This week focuses on the team's struggles and their current six game losing streak. The Suns are presently a very bad team. Causes behind the poor play and potential consequences dominate the discussion. Lots of crummy stuff to talk about.

Dave King joins the show as the Phoenix Suns' season sinks into turmoil. We focus on all things related to the team's six game swoon including the team's biggest problems, who (front office, coach or players) deserves the most blame, who might be on the trading block, whether the team can kiss the postseason goodbye and more. We also reflect on the team's I can't breathe warmups and rehash the Blake Griffin dagger as the team's signature moment of the season.

Lots of bad stuff. Try to enjoy anyway.

Check Out Basketball Podcasts at Blog Talk Radio with Bright Side of the Sun on BlogTalkRadio

It is not clear whether Isaiah Thomas is content with his role in Phoenix in light of his changed role and recent comments.

      
 
 

Letter: What players do on their own time is their business, but pushing politics during games is unacceptable.

      
 
 

The Phoenix Suns took the court for pregame warmups Monday night wearing T-shirts bearing the protest slogan "I Can't Breathe."

      
 
 

Six consecutive losses. All within four points in the final four minutes. All losses by the Phoenix Suns, who have killed themselves by taking nearly two-thirds of their shots from behind the three-point line when the game is on the line.

On the season, in which the Phoenix Suns are 12-14 overall, but they are just 3-9 in clutch situations defined by me as tied or trailing up to four points in the final four minutes. That parameter allows me to include the Houston game, which started as a blowout but got quite close at the end. Over the past 10 days alone, the Suns are 0-5 in such situations.

First 20 games

*all stats according to nba.com/stats

In the Suns first 20 games, they were 12-8 overall and 3-4 in such clutch situations. Not an awesome record, but you're talking about an inherently difficult situation to win - tied or trailing in the waning minutes. Conversely, the Suns were 2-0 in games they led by a close margin going into the final minutes, and 7-4 in all other games.

In those seven clutch games where the Suns had to earn the win in the final minutes, they took half their shots from behind the three-point line, making 50% of themĀ (On the season, 31% of the Suns shots are threes, of which they make 37%), allowing them to win those games despite grabbing less than half the available rebounds during that stretch.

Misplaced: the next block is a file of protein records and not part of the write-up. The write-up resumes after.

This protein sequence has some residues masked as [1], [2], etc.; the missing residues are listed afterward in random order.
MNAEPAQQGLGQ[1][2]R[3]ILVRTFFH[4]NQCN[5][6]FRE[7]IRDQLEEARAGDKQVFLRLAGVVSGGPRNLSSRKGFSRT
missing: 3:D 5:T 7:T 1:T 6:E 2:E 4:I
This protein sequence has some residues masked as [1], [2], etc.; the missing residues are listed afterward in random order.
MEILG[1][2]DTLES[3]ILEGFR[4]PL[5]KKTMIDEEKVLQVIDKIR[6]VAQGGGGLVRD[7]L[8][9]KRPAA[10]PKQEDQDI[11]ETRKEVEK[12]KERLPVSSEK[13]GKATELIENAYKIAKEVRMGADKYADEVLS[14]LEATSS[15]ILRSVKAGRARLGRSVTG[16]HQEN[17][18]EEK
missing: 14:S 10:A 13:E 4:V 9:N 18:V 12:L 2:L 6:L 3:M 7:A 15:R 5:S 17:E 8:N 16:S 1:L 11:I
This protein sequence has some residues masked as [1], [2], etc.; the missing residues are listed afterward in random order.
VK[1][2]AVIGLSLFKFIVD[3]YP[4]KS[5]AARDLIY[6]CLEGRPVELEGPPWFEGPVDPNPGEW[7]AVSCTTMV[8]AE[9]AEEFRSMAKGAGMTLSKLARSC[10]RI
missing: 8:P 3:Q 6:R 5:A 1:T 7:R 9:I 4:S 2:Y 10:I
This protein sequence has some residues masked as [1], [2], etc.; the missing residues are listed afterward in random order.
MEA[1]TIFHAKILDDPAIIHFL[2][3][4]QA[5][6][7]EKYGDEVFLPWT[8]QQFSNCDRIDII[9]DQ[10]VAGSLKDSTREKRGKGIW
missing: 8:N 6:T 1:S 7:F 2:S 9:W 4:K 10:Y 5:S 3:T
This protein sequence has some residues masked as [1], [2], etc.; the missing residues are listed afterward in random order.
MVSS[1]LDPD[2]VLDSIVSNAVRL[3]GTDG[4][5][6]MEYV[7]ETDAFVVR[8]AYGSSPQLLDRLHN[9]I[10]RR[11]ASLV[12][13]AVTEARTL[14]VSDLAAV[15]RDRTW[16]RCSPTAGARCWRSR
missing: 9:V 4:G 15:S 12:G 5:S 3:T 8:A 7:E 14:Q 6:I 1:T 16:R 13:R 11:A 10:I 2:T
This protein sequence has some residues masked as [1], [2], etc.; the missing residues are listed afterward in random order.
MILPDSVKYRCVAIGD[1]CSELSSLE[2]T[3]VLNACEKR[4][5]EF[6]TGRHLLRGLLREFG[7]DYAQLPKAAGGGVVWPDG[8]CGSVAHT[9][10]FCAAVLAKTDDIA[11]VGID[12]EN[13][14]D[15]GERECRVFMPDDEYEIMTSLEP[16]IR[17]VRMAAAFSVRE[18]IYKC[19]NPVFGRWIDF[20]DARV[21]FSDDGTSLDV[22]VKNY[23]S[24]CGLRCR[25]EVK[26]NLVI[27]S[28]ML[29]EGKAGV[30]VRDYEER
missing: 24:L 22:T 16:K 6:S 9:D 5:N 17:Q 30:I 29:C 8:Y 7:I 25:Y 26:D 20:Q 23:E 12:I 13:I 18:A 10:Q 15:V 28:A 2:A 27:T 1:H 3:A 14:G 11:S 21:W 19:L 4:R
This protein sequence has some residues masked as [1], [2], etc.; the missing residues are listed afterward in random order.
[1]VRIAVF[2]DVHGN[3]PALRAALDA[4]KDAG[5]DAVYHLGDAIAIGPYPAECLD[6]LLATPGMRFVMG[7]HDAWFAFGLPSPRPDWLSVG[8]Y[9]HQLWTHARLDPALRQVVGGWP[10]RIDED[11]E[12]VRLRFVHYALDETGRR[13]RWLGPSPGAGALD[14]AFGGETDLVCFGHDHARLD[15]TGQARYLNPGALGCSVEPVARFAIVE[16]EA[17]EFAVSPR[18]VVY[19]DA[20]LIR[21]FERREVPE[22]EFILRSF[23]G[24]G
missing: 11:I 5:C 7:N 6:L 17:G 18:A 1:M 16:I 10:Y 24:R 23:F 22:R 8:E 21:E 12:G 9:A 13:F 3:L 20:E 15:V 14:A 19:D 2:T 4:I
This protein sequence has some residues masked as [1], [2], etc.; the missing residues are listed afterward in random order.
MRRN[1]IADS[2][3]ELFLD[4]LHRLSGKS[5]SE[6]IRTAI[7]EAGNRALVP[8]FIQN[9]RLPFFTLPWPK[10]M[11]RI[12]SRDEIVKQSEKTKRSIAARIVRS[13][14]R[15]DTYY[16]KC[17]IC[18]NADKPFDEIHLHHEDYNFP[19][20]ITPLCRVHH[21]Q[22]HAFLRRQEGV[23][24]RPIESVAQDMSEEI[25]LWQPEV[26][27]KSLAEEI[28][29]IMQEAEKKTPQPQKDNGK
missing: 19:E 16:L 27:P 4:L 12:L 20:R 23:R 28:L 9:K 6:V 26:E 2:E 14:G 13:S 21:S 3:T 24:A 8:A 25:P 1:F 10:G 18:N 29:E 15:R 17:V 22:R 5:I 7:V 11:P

Fools gold? Maybe.

Last 6 games

Over the past week, the train has gone off the rails, and it's all tied to that three-point shooting. Five of these six losses were close games, where the Suns were tied or trailed by 4 points or less in the final four minutes.

In those losses, 62% of all their field goal attempts in those final minutes were three-point attempts, but they only made 23% of them. (On the season, 31% of the Suns shots are threes, of which they make 37%).

That's staggeringly bad, yet it passes the eye test. When the game is close, the Suns are taking the easy way out by hoisting threes like a spirited game of beer pong. And when they miss, they take even more.

Their opponent, on the other hand, is taking a healthier distribution of shots, with only 33% of their shots being three-pointers and making 50% of them in the closing minutes over the past 10 days.

What does this all mean?

More than ever, the Suns are dying by the three in the waning minutes of these games.

You could say this is a run of bad luck, especially since two of the losses are buzzer-beating banked-in three pointers by the opponent.

You could say that the law of averages will even out and the Suns will go back to their winning ways.

Or, you could say the Suns should do more driving to the hoop in the final minutes rather than hoisting so many damn three pointers (50+% of all field goal attempts in the closing, tight minutes are threes?!).

Some of that is on the coach. Some of that is on the players who are breaking from the play to hoist a three. And some of that is credit to the opponent for giving the Suns a way to kill themselves.

Whether it is, something has to change.

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